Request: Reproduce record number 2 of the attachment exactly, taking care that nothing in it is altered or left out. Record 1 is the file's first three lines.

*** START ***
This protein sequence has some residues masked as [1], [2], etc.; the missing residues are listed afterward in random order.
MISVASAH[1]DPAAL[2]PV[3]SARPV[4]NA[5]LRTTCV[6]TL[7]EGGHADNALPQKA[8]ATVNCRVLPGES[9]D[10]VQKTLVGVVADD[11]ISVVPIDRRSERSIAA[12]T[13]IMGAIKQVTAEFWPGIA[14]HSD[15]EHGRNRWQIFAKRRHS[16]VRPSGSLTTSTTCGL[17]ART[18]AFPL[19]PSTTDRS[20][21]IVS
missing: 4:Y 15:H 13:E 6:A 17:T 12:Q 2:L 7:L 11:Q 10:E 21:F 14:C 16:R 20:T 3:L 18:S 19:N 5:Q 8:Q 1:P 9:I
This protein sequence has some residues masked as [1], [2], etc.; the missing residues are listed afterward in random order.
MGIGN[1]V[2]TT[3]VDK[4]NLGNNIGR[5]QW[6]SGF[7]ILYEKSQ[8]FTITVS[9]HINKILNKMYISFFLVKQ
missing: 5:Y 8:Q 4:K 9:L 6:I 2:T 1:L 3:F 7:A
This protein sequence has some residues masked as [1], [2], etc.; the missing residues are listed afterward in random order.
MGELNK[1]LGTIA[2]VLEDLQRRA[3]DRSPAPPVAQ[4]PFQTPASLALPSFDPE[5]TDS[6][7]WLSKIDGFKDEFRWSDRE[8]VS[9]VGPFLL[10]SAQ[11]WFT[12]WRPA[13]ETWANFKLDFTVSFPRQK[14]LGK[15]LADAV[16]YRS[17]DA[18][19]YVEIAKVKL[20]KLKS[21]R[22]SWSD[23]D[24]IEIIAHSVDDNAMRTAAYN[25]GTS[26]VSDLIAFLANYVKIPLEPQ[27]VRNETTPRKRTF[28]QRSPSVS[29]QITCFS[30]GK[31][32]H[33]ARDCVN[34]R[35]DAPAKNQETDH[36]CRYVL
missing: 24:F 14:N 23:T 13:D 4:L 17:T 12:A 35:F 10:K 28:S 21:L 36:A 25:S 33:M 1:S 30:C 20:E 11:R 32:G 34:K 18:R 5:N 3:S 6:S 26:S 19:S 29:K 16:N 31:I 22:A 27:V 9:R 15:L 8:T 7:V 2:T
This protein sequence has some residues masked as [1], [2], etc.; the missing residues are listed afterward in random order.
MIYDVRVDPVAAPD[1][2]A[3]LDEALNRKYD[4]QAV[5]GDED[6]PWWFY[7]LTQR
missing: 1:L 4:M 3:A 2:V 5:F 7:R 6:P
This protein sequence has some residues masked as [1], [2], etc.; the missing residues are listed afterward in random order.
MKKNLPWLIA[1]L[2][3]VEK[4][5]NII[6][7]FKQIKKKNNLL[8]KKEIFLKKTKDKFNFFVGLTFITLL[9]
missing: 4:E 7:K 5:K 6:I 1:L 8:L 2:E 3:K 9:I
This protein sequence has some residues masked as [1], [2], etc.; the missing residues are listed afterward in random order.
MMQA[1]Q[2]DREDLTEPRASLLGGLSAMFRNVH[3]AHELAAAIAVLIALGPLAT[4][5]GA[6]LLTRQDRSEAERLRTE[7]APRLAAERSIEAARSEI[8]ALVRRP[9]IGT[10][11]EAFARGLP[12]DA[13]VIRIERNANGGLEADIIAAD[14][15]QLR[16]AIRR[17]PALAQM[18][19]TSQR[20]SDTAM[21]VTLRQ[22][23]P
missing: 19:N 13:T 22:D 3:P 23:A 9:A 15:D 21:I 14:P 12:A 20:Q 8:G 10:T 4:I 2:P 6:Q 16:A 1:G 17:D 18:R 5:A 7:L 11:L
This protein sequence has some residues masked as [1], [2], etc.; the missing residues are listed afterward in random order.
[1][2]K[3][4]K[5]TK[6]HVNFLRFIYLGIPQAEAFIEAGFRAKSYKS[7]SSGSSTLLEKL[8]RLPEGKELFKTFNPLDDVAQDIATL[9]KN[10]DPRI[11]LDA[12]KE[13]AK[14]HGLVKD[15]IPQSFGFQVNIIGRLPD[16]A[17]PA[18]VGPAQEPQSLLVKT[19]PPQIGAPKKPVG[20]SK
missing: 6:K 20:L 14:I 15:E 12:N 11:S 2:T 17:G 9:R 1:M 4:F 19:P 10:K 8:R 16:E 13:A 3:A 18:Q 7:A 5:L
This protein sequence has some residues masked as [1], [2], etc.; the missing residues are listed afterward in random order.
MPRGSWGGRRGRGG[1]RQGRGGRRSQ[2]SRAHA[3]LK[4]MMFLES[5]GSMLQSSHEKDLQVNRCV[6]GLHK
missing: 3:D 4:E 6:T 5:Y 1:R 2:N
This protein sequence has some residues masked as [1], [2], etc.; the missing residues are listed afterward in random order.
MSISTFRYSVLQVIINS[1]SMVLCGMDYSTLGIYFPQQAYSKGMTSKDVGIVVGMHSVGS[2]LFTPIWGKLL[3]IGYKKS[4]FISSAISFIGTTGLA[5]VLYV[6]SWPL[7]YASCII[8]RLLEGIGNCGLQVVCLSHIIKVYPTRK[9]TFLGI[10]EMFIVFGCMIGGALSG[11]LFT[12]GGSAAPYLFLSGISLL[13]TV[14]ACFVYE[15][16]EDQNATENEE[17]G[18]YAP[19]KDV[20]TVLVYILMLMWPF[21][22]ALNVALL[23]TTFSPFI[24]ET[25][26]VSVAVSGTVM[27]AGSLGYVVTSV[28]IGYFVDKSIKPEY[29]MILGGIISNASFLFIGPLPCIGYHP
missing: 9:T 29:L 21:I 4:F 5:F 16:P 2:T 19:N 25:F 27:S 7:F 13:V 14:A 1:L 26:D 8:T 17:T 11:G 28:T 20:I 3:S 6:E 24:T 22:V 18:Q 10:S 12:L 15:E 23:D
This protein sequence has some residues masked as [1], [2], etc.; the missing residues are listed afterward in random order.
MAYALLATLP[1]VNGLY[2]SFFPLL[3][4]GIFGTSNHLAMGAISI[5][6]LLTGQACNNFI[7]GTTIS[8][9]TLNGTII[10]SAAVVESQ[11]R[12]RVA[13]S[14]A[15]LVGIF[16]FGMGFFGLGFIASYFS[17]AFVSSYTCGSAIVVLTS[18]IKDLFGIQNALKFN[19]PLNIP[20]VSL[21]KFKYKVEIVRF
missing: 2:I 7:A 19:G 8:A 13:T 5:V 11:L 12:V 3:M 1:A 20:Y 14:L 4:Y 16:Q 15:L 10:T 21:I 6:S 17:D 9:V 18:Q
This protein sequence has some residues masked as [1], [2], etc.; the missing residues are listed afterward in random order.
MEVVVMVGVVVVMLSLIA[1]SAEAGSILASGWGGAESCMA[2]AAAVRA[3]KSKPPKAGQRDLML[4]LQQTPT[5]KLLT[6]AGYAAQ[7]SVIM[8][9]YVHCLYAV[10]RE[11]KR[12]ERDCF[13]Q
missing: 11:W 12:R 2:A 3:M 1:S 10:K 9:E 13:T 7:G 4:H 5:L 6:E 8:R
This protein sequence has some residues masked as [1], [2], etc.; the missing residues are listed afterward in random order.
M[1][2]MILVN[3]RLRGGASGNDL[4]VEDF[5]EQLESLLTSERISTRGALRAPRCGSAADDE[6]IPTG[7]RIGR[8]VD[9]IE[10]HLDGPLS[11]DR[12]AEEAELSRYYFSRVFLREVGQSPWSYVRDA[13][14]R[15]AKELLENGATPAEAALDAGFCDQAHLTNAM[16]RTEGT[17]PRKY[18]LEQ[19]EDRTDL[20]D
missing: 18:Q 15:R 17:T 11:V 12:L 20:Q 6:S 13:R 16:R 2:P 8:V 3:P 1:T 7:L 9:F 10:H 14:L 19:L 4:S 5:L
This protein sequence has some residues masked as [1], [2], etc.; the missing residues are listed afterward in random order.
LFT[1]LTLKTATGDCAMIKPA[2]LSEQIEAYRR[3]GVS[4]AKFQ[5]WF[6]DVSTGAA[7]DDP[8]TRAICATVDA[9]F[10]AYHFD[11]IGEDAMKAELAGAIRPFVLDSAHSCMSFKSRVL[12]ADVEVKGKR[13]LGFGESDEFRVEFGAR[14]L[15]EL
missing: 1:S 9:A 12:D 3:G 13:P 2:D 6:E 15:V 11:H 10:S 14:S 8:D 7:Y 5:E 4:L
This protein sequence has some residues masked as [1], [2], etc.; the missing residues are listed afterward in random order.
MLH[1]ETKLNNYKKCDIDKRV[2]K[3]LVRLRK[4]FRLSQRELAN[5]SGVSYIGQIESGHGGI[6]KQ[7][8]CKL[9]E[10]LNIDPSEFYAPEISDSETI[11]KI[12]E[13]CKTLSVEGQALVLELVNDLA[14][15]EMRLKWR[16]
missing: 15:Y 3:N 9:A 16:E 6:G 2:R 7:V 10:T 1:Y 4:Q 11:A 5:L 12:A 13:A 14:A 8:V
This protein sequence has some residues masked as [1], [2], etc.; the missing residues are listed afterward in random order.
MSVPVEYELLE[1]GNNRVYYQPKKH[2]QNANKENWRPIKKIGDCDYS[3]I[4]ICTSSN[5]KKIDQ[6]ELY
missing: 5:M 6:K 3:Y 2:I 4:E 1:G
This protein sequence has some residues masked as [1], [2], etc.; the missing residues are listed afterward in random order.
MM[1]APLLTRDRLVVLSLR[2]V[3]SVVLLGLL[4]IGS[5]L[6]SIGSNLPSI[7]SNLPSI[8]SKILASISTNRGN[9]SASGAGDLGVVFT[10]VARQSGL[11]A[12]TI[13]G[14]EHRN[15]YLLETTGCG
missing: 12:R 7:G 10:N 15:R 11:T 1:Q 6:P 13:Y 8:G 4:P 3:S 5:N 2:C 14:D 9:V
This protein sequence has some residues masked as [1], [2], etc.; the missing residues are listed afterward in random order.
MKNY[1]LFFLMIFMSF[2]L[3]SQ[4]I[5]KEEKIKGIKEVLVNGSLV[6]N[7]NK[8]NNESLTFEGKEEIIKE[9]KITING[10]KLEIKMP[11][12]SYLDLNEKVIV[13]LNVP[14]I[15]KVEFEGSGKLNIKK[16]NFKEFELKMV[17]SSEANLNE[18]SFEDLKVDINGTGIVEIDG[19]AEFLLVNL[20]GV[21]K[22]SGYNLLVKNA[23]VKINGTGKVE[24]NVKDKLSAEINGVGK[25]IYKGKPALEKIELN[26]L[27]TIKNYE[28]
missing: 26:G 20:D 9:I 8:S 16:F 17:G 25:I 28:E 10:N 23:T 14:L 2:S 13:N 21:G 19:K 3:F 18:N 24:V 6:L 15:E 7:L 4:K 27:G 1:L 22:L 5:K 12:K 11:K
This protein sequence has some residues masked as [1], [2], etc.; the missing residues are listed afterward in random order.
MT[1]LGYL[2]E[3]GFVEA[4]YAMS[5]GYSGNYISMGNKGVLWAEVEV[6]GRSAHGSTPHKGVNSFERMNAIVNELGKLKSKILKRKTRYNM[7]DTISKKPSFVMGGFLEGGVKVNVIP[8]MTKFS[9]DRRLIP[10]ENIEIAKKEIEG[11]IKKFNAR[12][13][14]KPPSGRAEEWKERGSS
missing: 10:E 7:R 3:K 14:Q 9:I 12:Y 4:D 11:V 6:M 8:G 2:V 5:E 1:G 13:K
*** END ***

This protein sequence has some residues masked as [1], [2], etc.; the missing residues are listed afterward in random order.
MGIGN[1]V[2]TT[3]VDK[4]NLGNNIGR[5]QW[6]SGF[7]ILYEKSQ[8]FTITVS[9]HINKILNKMYISFFLVKQ
missing: 5:Y 8:Q 4:K 9:L 6:I 2:T 1:L 3:F 7:A